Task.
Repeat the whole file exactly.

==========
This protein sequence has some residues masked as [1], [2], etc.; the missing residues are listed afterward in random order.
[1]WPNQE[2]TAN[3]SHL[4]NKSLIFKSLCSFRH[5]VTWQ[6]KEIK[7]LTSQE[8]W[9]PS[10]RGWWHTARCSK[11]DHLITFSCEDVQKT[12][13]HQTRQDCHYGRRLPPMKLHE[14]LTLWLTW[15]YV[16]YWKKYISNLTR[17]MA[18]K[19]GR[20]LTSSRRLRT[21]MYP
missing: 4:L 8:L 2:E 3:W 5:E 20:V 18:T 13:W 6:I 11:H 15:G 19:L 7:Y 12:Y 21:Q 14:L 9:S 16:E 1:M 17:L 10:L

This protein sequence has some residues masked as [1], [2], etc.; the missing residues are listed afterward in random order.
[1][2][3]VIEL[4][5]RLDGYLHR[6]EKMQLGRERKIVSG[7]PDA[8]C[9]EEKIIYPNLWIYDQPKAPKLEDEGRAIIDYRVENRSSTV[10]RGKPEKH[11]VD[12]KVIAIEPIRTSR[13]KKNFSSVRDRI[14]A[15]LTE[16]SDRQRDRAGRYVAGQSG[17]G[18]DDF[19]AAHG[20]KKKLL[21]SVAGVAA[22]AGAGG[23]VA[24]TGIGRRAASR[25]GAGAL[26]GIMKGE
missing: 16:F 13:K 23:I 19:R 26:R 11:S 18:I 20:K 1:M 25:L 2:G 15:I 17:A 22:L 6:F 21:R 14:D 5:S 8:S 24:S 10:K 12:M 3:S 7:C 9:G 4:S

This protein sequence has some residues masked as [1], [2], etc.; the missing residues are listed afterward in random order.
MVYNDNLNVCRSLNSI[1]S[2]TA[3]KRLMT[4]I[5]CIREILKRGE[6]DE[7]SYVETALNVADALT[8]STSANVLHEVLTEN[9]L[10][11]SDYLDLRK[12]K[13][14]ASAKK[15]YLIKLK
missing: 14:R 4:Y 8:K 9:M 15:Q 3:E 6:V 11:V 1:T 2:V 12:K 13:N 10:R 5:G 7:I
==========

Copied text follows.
This protein sequence has some residues masked as [1], [2], etc.; the missing residues are listed afterward in random order.
[1]WPNQE[2]TAN[3]SHL[4]NKSLIFKSLCSFRH[5]VTWQ[6]KEIK[7]LTSQE[8]W[9]PS[10]RGWWHTARCSK[11]DHLITFSCEDVQKT[12][13]HQTRQDCHYGRRLPPMKLHE[14]LTLWLTW[15]YV[16]YWKKYISNLTR[17]MA[18]K[19]GR[20]LTSSRRLRT[21]MYP
missing: 4:L 8:L 2:E 3:W 5:E 20:V 18:T 13:W 6:I 11:H 15:G 19:L 7:Y 12:Y 21:Q 14:L 9:S 16:E 1:M 17:L 10:L

This protein sequence has some residues masked as [1], [2], etc.; the missing residues are listed afterward in random order.
[1][2][3]VIEL[4][5]RLDGYLHR[6]EKMQLGRERKIVSG[7]PDA[8]C[9]EEKIIYPNLWIYDQPKAPKLEDEGRAIIDYRVENRSSTV[10]RGKPEKH[11]VD[12]KVIAIEPIRTSR[13]KKNFSSVRDRI[14]A[15]LTE[16]SDRQRDRAGRYVAGQSG[17]G[18]DDF[19]AAHG[20]KKKLL[21]SVAGVAA[22]AGAGG[23]VA[24]TGIGRRAASR[25]GAGAL[26]GIMKGE
missing: 16:F 13:K 23:I 19:R 26:R 11:S 18:I 20:K 1:M 25:L 2:G 15:I 17:A 22:L 6:F 21:R 14:D 5:S 8:S 24:S 10:K 12:M 3:S 7:C 9:G 4:S

This protein sequence has some residues masked as [1], [2], etc.; the missing residues are listed afterward in random order.
MVYNDNLNVCRSLNSI[1]S[2]TA[3]KRLMT[4]I[5]CIREILKRGE[6]DE[7]SYVETALNVADALT[8]STSANVLHEVLTEN[9]L[10][11]SDYLDLRK[12]K[13][14]ASAKK[15]YLIKLK
missing: 14:R 4:Y 8:K 9:M 15:Q 3:E 6:V 11:V 1:T 2:V 12:K 13:N 10:R 5:G 7:I